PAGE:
A Q&A Lesson in Local Food Literacy: How can I deal with the mismatch between the growing season and the school year?

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Author: Josie Di Felice

Posted: May 30, 2018

Categories: Edible Education Network / GoodFoodBites / News from Sustain Ontario / Schools

With summer approaching and another school year about to come to an end, the next post in our Local Food Literacy blog series takes a look at a common dilemma teachers can face when trying to implement school growing initiatives…

Q: How can I deal with the mismatch between the growing season and the school year? In September I need to teach basic cooking and growing skills with new students but it’s also harvest time, which means there is a lot of high-skilled work to do in the kitchen and in the garden.

Explore growing during all seasons:

  • You can do a lot inside. Indoor growing can work especially well for leafy greens and herbs. Sprouting in particular has a great turnaround. All you need is a south-facing, sunny window or simple grow-lights. (Tip: put out a call to your community for donations of grow lights.)
  • Explore seeds and seed-saving; bridge this to talk about food sovereignty.

Connect clubs and class lessons to food systems, e.g. food miles, racism, social justice, food access.

Engage students in cooking, preserving, and tasting activities with local vegetables throughout the year:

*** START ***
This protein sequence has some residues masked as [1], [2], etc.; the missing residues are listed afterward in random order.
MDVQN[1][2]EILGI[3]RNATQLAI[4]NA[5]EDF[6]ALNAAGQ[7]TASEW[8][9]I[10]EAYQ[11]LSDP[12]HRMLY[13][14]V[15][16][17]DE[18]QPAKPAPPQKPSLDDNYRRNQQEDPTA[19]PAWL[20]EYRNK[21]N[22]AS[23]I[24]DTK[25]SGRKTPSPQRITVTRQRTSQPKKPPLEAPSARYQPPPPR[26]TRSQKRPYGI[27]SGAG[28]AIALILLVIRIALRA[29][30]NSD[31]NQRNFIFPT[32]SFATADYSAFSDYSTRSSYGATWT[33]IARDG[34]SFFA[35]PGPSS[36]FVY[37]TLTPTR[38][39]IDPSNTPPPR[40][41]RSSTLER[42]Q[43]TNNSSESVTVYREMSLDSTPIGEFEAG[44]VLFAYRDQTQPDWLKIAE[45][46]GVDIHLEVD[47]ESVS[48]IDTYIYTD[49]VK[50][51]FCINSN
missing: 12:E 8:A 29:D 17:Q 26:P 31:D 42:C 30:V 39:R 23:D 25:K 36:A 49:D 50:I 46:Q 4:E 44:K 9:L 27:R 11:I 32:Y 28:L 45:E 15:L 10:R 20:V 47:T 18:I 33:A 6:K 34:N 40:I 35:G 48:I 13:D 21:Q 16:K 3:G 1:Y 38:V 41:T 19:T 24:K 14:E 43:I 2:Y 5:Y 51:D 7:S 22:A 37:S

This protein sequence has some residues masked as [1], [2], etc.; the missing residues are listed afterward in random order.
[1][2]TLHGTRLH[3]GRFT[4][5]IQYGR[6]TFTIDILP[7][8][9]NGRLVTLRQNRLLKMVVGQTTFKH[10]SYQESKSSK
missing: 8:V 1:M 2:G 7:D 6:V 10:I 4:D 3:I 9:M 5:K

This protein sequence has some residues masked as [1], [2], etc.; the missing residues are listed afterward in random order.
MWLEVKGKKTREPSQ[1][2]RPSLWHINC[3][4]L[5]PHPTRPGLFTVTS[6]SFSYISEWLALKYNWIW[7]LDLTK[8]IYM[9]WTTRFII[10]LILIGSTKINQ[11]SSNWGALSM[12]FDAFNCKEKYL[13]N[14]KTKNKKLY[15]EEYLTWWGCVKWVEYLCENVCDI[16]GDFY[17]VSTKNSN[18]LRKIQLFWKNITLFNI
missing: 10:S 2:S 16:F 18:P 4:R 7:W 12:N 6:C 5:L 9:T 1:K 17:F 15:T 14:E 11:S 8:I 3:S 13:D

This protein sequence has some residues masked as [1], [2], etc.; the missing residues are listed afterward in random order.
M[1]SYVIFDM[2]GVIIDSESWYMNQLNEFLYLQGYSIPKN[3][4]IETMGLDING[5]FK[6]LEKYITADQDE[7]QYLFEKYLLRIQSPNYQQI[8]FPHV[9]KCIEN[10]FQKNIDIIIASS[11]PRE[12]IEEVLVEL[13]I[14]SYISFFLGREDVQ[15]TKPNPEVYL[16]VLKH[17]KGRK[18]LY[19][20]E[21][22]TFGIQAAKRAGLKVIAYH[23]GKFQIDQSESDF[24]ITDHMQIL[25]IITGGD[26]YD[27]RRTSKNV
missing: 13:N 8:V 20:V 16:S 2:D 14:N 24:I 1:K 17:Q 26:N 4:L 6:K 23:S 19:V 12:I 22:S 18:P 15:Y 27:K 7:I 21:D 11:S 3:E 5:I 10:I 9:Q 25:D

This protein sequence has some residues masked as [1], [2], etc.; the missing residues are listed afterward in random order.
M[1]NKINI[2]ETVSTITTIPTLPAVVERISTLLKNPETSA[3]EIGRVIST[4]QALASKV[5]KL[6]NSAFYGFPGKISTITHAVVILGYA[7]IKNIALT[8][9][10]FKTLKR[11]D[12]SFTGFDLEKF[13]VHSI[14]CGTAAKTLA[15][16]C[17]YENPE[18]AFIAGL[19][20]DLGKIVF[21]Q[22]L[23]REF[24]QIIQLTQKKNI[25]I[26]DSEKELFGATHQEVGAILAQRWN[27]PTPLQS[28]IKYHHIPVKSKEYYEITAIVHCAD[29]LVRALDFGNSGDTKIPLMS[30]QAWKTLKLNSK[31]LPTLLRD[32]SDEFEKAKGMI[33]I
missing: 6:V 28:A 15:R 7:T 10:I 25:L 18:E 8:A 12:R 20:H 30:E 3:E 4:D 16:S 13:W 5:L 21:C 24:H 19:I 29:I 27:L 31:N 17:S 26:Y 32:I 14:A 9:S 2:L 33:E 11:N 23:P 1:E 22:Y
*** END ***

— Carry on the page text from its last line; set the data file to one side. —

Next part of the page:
• In the fall begin canning, pickling, and other food preservation.
  • Link winter cooking to Indigenous foodways and how communities prepared traditional foods to survive the cold weather – drying, preserving, etc.
  • Cook in the winter with root vegetables (cabbages, squash, sweet potatoes…)

An idea to get started with bringing the garden indoors:
– Build a sub-irrigated planter. People can stop by and say “ooh, what’s that?”
– Great DIY planter instructions and videos can be found by doing a search online.

Build Foodland Ontario’s availability guide into lessons year-round.

Start garden planning early and make it fun:

  • Start planning for your spring garden at the beginning of the school year. Most schools say their garden project would have been more productive and manageable if they started earlier in the year.
  • Make garden planning a class project that integrates multiple curriculum connections.
  • Engage students as leaders to host creative planning charrettes with their peers, teachers, and parents.
  • Take advantage of existing school events to generate interest in your garden project. For example, instead of a bake sale, consider raising money for your initiative by selling preserved goods.
  • Visit other gardens (indoors / outdoors) as inspiration.

Brown Public School in Toronto, which you can read about here, had students plant vegetables and herbs in milk crates. Families then took the crates home for the summer to care for the plants and eat whatever ripened, and then they re-assembled the garden in the fall, during farm to school month!

Check out the following resources:

Growing Up Organic


Provides a wide range of curriculum-linked garden resources about all stages of school gardens – from Planning the Garden to Seed Saving.


FoodShare’s Cooking and Tasting Toolkit
http://foodshare.net/ custom/uploads/2015/10/Toolkit_2013_ Cooking_Tasting.pdf
This toolkit shares learned lessons and tips and hints for cooking with children and youth.


Six By Sixteen
Six By Sixteen shares how-to cooking videos, recipes and source guides for Ontario-grown food. Its goal: that young people can plan and prepare six nutritious, locally sourced meals by the time they are 16 years old.


If you have additional resources or ideas to share, please join the #LocalFoodLiteracy conversation on Twitter!


The above content comes from the Local Food Literacy in Schools FAQ Guide, developed by Sustain Ontario, EcosourceFoodShare and Roots to Harvest.